Perpetual Contracts Guide
- Perpetual Contracts Guide
Perpetual Contracts: Motivation & Use Cases
Perpetual contracts are a type of derivatives that are similar to a futures contract, but with some key differentiating properties:
- Unlike futures, perpetual contracts do not have an expiry date
- The price of a futures contract and its underlying can be quite different, with these two prices being guaranteed to converge at the contract expiry. Perpetual contracts by design trade close to the price of the underlying (spot). The closeness of perpetual price and spot price is acheived through funding which is explained below.
- The above property makes trading perpetual contracts akin to trading spot markets on leverage, i.e. margin trading.
Benefits of a perpetual contracts vs. futures
- Since a futures contract has an expiry date, a trader looking to maintain his position will need to periodically roll to a next contract as the previous one expires. Perpetual contracts obviate the need to roll positions.
- The difference between price of a futures and its underlying (i.e. the basis) can vary quite a bit. This exposes futures traders to basis risk. Since perpetual contract alaways trades close to spot market, the basis risk is minimal and bounded.
Funding Rate Explanation
Funding is the primary mechanism which tethers price of a perpetual contract to spot. Funding is a series of continuous payments that are exchanged between longs and shorts in a perpetual contract. Let’s understand how funding helps keep price of the perpetual contract close to the spot price.
Perpetual contract price > Spot price
When a perpetual contract trades at a premium to spot, funding is positive, i.e longs pay funding to shorts. This creates disincentive to stay long or enter into a new long position. Conversely, it creates incentive to stay short or enter into a new short position. These dynamics will serve to push the price of the perpetual contract down towards the spot price.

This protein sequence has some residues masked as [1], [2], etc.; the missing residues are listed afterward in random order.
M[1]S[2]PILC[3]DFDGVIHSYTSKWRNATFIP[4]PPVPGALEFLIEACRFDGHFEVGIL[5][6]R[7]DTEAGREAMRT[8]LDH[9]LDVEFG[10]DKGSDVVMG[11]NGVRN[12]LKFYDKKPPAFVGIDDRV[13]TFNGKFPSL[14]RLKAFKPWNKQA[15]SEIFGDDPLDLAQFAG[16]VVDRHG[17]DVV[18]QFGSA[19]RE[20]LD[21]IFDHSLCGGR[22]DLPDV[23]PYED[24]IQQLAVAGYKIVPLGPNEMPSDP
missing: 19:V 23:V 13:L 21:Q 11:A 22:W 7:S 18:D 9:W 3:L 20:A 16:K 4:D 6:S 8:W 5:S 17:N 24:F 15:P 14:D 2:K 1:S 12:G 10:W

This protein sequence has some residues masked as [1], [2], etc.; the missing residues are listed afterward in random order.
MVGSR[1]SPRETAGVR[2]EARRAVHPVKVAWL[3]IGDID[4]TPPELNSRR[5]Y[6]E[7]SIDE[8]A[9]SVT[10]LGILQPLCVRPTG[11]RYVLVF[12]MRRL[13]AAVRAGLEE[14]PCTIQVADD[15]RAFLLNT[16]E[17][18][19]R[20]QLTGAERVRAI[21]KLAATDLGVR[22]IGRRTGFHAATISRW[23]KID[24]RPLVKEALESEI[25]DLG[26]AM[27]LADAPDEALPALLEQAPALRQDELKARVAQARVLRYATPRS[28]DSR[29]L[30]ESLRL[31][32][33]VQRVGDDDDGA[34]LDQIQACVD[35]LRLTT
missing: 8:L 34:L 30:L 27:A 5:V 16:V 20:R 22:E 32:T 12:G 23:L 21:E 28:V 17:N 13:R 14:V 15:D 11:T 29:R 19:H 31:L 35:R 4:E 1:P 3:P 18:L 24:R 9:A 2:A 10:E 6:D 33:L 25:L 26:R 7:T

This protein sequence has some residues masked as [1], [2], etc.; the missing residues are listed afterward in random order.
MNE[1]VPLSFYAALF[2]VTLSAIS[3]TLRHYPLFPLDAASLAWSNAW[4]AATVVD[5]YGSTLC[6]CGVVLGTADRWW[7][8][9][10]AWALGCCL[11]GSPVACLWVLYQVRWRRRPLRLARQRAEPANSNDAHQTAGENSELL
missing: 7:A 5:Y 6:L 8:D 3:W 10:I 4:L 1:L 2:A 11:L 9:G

Perpetual contract price < Spot price
When a perpetual contract trades at a discount to spot, funding is negative, i.e. shorts pay funding to longs. This creates disincentive to stay short or enter into a new short position. Conversely, it creates incentive to stay long or enter into a new long position. These dynamics will serve to push the price of the perpetual contract up towards the spot price.
Funding Rate Calculation
The details on how the Mark Price is calculated are available here
The above equation results in the following outputs:
- when Premium Rate lies between -0.05% and 0.05%, Funding Rate = 0%
- when Premium Rate is greater than 0.05%, Funding Rate = Premium Rate - 0.05%
- when Premium Rate is less than -0.05%, Funding Rate = Premium Rate + 0.05%
Funding Rate is considered to be an 8-hourly interest rate and is computed every minute.
Funding is exchanged between longs and shorts every minute. Funding payments are completely peer-to-peer and Delta Exchange does not charge any fees on funding. Funding paid or received is computed as:
where Current Position Value is value of a the position at the current Underlying Index Price.
A perpetualc contract can be thought as an 8-hour futures contract that is being rolled into the next 8-hour futures every minute. Thus, at any time, the fair basis of a perpetual contract should be similar to a futures contract. With this in mind, we cap the fair basis for perpetual swap at -/+0.5%. This limit on fair basis results in the same constraint being applied to the Funding Rate. Consequently, the Funding rate must always stay between -0.45% and 0.45%.
Lets say you have a long position of 10000 contracts in the BTCUSD Perpetual contract on Delta Exchange. Recall that 1 BTCUSD contract is 1 USD.
Between time and , and
Since you are long and Funding Rate is positive, you’d be paying funding.
Since both Underlying Index Price and Mark Price remain unchanged for this 30 min window, the funding paid by you in 30 mins can be computed as: